Cawing For His Mum

I delayed my walk around the garden until later this afternoon, hoping to take advantage of the light.

Almost as soon as I had photographed this budding heuchera

and this camellia bloom toning into graceful age,

the skies closed the curtains, silhouetting the Weeping birch branches.

I continued photographing a range of daffodils;

another somewhat droopy camellia retaining its youthful bloom;

one of our varieties of euphorbia;

 

a species tulip, Lilac Wonder;

a steadily developing Japanese maple;

and one of our sundry clusters of forget-me-nots.

The West Bed border contains primroses, primulas, hellebores, snakes head fritillaries, and lamium.

I even just about managed to catch a wren.

Russell the lone crow imprinted on Jackie made 

quite a row cawing for his Mum.

This evening we dined on Jackie’s wholesome Hunter’s chicken; roast potatoes, parsnips, and mushrooms; crisp carrots and cauliflower; tender cabbage and green beans; followed, with custard, by what, given its dried fruit base, the Culinary Queen calls her amber crumble, with which she drank Hoegaarden and I drank more of the El Zumbido.

 

 

 

Their Hay Day

Today was dull and dry.

This morning Jackie photographed a great tit in the garden.

After lunch she drove us to Helen and Bill’s home in Fordingbridge. My sister-in-law was returning two grandchildren to their parents; we stayed chatting with Bill for a while and drank his coffee. We left birthday presents for Helen, then took a leisurely route home through the forest.

Three deer had wandered into a garden on Frogham Hill.

Jackie braved the shuddering potholes at Abbots Well in order to enjoy the landscape

which despite the sun’s feeble attempts to penetrate the cloud canopy remained rather murky.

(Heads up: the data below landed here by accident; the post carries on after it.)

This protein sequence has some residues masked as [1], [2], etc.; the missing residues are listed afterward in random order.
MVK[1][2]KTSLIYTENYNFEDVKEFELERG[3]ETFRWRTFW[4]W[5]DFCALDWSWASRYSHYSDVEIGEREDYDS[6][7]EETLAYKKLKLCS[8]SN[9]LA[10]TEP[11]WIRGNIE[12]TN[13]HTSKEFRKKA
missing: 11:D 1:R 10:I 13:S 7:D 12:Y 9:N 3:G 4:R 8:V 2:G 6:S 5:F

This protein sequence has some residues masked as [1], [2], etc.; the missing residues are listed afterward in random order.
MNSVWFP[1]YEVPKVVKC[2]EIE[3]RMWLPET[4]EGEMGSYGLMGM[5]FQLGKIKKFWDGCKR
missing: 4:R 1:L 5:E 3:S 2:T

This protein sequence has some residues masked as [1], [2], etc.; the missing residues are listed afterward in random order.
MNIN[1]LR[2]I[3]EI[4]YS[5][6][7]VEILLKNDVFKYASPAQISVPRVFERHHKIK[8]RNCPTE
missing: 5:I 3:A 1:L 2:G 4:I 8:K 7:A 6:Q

A crow conversing with a bay pony

delayed its descent down the sloping woodland.

Another pony following the first passed one of the many

worrying signs that seem to proliferate in this area. Just after I photographed this example a young man having difficulty instructing his bouncing dog to sit effectually settled it enough for him to remove its lead and set it bounding off, quite close to this

grazing pony.

 

On Cadnam Lane a farmer squelched across the boggy green to leave a heap of hay for the waiting assortment of ponies. He wore wellies. I didn’t, so my walking shoes collected a coating of claggy clay as

I approached

the diners.

Mutual grooming was undertaken by some of the Shetlands carrying caked mud.

On our way home a couple of deer sped across Roger Penny Way in the glare of a car’s headlights.

This evening we dined at The Wheel Inn. We both enjoyed tempera prawn starters; my main meal was a succulent steak speared with a stick of prawns; crisp chips; and fresh salad. Jackie’s choice was equally good mushroom stroganoff and salad. She drank Becks and I drank Ringwood’s Best.

A Quarrel Of Sparrows

Stealth bombers dominate our front garden feeders.

Silently they crowd the seed provider, with a